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Mall future uncertain

Research suggests that plenty of Concord area residents will be hitting the stores this holiday season, perhaps beginning with Intown Concord-sponsored Plaid Friday on Nov. 24 and Shop Small Saturday the very next day.

The city’s annual Midnight Merriment event will take place Dec. 1 from 5 p.m. to 12 a.m. Dec. 2.

According to National Retail Federation research, 69% of Americans plan to shop during or immediately after the extended Thanksgiving Day weekend.

Some will visit stores but many will buy online, creating a particular challenge for shopping malls, including the Steeplegate Mall in Concord.

When Steeplegate Mall opened in 1990 there was no Amazon.com or online shopping in general.

Some say that these innovations, once thought of as amazing technological advances, are single-handedly killing this local mall, which sold in 2016 for a fraction of its original value, according to reports published in the Concord Monitor and Union Leader.

People have grown accustom to seeing few shoppers at Steeplegate, which sits at 270 Loudon Road.

In October one store was certainly lively, and that was Party Halloween, which was littered with people at the start of the month.

There visitors could find a legless zombie figure stuck on a fence and little kids running around with parents, working together to find the cutest, or in some cases the creepiest, costumes ranging from Teenage Mutant Ninja Turtles and superheros to horror icons.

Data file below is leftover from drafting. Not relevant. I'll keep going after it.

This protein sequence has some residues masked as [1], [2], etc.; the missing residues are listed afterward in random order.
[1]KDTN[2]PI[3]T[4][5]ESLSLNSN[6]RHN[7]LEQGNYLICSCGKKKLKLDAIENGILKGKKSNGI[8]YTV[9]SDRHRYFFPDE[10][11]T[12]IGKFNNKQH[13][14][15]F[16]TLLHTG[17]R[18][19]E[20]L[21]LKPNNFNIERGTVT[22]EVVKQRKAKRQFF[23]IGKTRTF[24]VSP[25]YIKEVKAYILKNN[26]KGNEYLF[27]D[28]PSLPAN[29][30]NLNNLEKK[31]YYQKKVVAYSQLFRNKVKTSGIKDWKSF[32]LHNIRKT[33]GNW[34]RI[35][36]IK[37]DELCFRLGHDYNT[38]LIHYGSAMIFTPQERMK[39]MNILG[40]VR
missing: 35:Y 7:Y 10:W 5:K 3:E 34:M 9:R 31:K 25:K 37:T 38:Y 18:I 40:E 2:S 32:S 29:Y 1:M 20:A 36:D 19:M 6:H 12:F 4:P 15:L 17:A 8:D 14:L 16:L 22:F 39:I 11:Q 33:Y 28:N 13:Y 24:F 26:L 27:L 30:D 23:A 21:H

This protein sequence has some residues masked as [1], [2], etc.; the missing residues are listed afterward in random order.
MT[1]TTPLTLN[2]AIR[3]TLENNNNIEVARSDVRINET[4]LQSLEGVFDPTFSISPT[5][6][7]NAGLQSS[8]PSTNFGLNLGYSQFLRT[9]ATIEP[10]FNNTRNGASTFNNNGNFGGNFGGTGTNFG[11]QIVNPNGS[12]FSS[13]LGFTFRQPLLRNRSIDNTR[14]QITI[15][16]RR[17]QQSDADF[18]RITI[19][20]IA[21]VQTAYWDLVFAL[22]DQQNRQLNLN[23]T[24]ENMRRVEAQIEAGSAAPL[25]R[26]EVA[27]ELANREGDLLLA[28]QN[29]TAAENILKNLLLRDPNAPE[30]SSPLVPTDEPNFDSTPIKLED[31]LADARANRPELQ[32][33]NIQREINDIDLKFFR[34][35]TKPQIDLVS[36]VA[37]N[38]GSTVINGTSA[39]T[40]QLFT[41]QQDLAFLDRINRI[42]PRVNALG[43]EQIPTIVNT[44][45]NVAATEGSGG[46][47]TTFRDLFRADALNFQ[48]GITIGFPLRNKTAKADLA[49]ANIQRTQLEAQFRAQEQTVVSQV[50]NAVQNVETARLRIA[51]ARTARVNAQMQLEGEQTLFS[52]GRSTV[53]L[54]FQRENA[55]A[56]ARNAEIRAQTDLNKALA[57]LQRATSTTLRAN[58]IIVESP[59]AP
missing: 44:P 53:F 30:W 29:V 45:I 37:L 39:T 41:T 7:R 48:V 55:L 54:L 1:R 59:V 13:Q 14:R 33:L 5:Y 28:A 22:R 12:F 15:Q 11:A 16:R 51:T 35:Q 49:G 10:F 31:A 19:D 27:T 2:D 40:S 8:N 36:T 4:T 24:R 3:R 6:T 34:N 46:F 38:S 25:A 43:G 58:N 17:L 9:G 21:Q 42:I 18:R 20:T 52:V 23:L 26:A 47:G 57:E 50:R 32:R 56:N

In comparison to other, more quiet stores, this one seemed to keep sales going for a location eagerly for any and all customers.

A barren food court, by contrast, is a familiar sight at this point. Only a few people were observed eating there on a recent visit, and one worker stopped to chat with friends, apparently having no other work to do instead.

It seemed fitting that only one half of the sign for Dunkin’ Donuts was lit.

The True Confections sign advertising fresh fudge did not seem to be enough to drive up attendance.

If these stores don’t start making money, they could join well more than a dozen closed stores.

Some are making creative use of vacant spaces at the mall. Hatbox Theatre, for example, has taken over a 4,500-square foot space on the south side of the mall next to Chico’s.

The space seats “up to 99 in a thrust-style setting (three-sided seating). Hatbox has easy accessibility directly from the parking area with designated parking spots in front of the theatre, a front row of seats on the ground level and two wheelchair accessible seating positions at either end of the front center row with companion seats which may be reserved ahead of time,” according to its website.

Upcoming Hatbox shows include Dickens’ A Christmas Carol Dec. 1-17. Tickets for each 7:30 p.m. show cost $14 for students, seniors and Hatbox Theatre members, $17 for adults and $12 for senior members.

In the meantime, mall workers prepare for shoppers every day. In the photo at left a worker patrols down the aisles of stores with a bag of trash slung over his shoulder. He walks past the vending machine and a shoe store and a gift shop.

He walks past no one, and no one walks past him. The only other people in sight are about a 100 feet away.

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